Early intervention for relapse in schizophrenia: results of a 12-month randomized controlled trial of cognitive behavioural therapy.

A. Gumley, M. O'Grady, L. McNay, J. Reilly, K. Power, John David Norrie

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    Abstract

    Background. The paper describes a randomized controlled trial of targeting cognitive behavioural therapy (CBT) during prodromal or early signs of relapse in schizophrenia. We hypothesized that CBT would result in reduced admission and relapse, reduced positive and negative symptoms, and improved social functioning.

    Method. A total of 144 participants with schizophrenia or a related disorder were randomized to receive either treatment as usual (TAU) (N = 72) or CBT + TAU (N = 72). Participants were prospectively followed up between entry and 12 months.

    Results. At 12 months, 11 (15(.)3 %) participants in the CBT group were admitted to hospital compared to 19 (26(.)4 %) of the TAU group (hazard ratio = 0(.)53, P = 0(.)10, 95 % CI 0(.)25, 1(.)10). A total of 13 (18(.)1 %) participants in CBT relapsed compared to 25 (34(.)7 %) in TAU (hazard ratio = 0(.)47, P < 0(.)05, 95 % CI 0(.)24, 0(.)92). In addition, the CBT group showed significantly greater improvement in positive symptoms, negative symptoms, global psychopathology, performance of independent functions and prosocial activities.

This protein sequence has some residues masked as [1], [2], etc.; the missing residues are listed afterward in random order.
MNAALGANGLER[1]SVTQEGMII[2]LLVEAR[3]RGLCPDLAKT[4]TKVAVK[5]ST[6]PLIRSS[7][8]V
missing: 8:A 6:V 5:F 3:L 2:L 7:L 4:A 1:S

Conclusions. The study provides evidence for the feasibility and effectiveness for targeting CBT on the appearance of early signs of relapse in schizophrenia. The results are discussed in context of the study's methodological limitations.

    Original languageEnglish
    Pages (from-to)419-431
    Number of pages12
    JournalPsychological Medicine
    Volume33
    Issue number3
    DOIs
    Publication statusPublished - 2003

    Keywords

    • FOLLOW-UP
    • FAMILY INTERVENTION
    • PSYCHOTIC RELAPSE
    • PRODROMAL SIGNS
    • PERSISTENT SYMPTOMS
    • EXPRESSED EMOTION
    • COPING STRATEGIES
    • PERSONAL THERAPY
    • 3-YEAR TRIALS
    • ADJUSTMENT

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